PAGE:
Ben Simonson, Boresight Solutions – Right. If you’re building something that is designed to be a duty gun, you simply cannot do things that are going to compromise reliability. For example, ultra light springs, triggers that are not drop-safe, or match barrels that are too tightly fitted. Yes, they are super accurate, but if you get them dirty, they are going to bind and choke. I’ve seen it happen.
You can’t mill the slide to Swiss cheese, weakening the structure of the slide and the frame. You also don’t want to put on controls that stick out too far. That can be a snag hazard, so when you put the gun in your holster and lean on it, it’s likely going to drop your mag.
Avoiding the Bandwagon…
There’s a lot of aftermarket accessories out there that I call “me too” things because someone is just wanting to make something to sell and have their name on it. Not a whole lot of thought goes into it.
On the flip side of that, there’s some really intelligently designed, well-made stuff out there that does add to the performance of the gun. Sometimes, it’s in very little, subtle ways…sometimes expensive, sometimes inexpensive.
Modified vs. Custom…
Just grinding and stippling a frame and milling a slide and doing the exact same thing over and over for every client…that’s not “custom.” It’s “modified,” but it’s not custom. To me, “custom” means it’s tailored to the client. While Boresight Solutions offers a variety of packages, options and reductions to fit the grip to the individual, nothing we do is cookie-cutter. We can size it up, size it down, cut it up, put it back together in order to really optimize that handshake with the end user.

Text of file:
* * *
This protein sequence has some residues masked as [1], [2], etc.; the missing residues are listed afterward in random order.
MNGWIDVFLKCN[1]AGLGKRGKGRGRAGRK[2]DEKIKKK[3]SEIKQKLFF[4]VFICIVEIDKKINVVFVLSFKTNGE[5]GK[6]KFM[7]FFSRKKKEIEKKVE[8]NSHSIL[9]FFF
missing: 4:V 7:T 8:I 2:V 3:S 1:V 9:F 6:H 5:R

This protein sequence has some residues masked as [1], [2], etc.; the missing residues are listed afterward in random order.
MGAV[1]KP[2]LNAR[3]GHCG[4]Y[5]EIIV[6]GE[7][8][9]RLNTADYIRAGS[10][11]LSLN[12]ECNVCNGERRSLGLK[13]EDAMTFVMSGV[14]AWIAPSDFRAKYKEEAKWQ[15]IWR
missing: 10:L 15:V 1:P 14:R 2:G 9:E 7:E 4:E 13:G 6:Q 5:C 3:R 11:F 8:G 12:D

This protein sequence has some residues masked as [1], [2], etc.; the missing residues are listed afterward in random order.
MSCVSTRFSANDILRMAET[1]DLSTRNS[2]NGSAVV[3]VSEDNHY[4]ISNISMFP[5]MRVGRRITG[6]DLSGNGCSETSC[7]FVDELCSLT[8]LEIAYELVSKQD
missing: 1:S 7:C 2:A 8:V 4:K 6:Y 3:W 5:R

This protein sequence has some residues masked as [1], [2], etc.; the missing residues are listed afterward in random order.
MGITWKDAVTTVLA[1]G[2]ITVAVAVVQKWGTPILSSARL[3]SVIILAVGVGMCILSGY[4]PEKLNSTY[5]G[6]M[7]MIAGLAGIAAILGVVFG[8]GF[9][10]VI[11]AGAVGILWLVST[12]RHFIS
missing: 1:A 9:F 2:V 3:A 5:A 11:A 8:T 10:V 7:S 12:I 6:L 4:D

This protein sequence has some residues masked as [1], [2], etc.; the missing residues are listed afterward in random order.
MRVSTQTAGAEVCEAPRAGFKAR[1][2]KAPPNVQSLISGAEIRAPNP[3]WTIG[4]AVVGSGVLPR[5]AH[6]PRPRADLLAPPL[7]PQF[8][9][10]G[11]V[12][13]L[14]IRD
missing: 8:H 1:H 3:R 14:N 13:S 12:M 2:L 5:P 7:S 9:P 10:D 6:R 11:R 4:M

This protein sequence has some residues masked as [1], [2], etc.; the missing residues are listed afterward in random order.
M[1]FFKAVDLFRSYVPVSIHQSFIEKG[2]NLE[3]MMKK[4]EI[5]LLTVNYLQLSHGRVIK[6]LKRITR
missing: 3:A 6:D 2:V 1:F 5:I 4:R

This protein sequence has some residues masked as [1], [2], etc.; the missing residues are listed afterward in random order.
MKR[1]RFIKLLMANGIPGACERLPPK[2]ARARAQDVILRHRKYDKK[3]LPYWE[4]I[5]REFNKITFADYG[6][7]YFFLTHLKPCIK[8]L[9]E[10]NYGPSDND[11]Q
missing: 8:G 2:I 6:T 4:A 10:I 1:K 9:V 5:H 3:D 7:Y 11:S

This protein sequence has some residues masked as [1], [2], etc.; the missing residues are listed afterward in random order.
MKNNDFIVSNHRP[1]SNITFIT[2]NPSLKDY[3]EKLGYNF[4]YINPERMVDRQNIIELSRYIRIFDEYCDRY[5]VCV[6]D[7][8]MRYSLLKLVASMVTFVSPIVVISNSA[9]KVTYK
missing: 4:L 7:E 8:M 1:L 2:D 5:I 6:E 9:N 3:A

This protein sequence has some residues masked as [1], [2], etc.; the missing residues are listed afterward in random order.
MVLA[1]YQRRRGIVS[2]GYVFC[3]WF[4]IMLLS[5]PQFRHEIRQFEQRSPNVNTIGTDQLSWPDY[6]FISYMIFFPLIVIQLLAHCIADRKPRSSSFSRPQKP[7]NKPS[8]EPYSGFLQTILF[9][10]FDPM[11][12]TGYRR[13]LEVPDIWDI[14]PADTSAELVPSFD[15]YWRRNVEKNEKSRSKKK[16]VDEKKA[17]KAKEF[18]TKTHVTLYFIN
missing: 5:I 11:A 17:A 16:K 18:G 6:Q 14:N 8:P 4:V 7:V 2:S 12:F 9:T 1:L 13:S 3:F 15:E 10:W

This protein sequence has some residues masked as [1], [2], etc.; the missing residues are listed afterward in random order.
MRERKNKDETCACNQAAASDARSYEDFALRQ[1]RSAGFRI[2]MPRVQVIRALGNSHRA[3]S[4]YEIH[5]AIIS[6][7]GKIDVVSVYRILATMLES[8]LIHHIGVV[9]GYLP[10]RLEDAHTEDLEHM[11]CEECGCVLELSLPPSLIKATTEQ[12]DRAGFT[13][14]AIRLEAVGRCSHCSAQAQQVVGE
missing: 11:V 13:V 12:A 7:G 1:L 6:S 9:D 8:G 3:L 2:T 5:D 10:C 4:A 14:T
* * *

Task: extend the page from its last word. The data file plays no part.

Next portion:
Q: Can you explain why that is so important?
Ben Simonson, Boresight Solutions – First of all, the ideal carry gun should fit the hand of the user. If you have a 5’ female with tiny hands, putting a Glock 21 in her hands is a recipe for disaster usually. It’s huge, it’s going to be hard for her to wrap her hands around it…it’s going to be harder for her to control, and she’s probably going to be less effective.
I have a lot of friends in law enforcement, and they have told me over and over again that they have seen performance increases simply by giving the person a smaller gun, or a bigger gun that fits their hand, if they have bigger hands.
Q: So, not only is it about the size of the pistol, but how it fits in the hand?
Ben Simonson, Boresight Solutions –That’s right. The gun should not just be some random thing out-of-the-box where it’s like “here’s your carry gun…go to work.”
It should be something that is better suited for the individual. This is where we can come in. While Boresight Solutions offers slide packages…they’re fairly boring and straightforward, rugged and utilitarian. Rather, it is plastic surgery that is our forte, because that’s the mechanical interface between the shooter and the gun…that handshake.
Fitting the grip to the individual, to me, that’s a lot of bang for the buck. It makes a big difference. That’s based on the feedback that we get from clients when they get it back…it’s easier to shoot when it fits your hand, and a lot of the mechanical interference is eliminated.
Q: Can you give us some examples of the basic “plastic surgery” you do to these guns?
Ben Simonson, Boresight Solutions – It would take too long to talk about all the things we do, but in summary, I’d say that a duty carry gun should be suited to the individual size-wise and handshake-wise…
Like, getting rid of the finger grooves so you don’t have them blocking YOUR proper grip. Undercutting the trigger guard so that it does not beat up the knuckle of your middle finger, or doing a glove bevel.
Q: What’s a glove bevel?
Ben Simonson, Boresight Solutions – That’s a modification I developed a long time ago…it’s gone mainstream and pretty much every shop now offers it, but it’s something that I developed almost 20 years ago. What it does is it opens up the inside of the trigger guard. It relieves plastic. It eliminates mechanical interference of the frame on your trigger finger so that when you’re stroking the trigger, you’re rubbing less of the frame as you press the trigger.
Q: From a high level perspective, can you do a quick overview of what are the best places to focus on if you’re looking to upgrade your Glock, or any handgun for that matter?
Ben Simonson, Boresight Solutions – For me, the areas where you want to spend money on the gun are the three places where you have the most physical contact with the gun, which is the grip, trigger and the aiming system.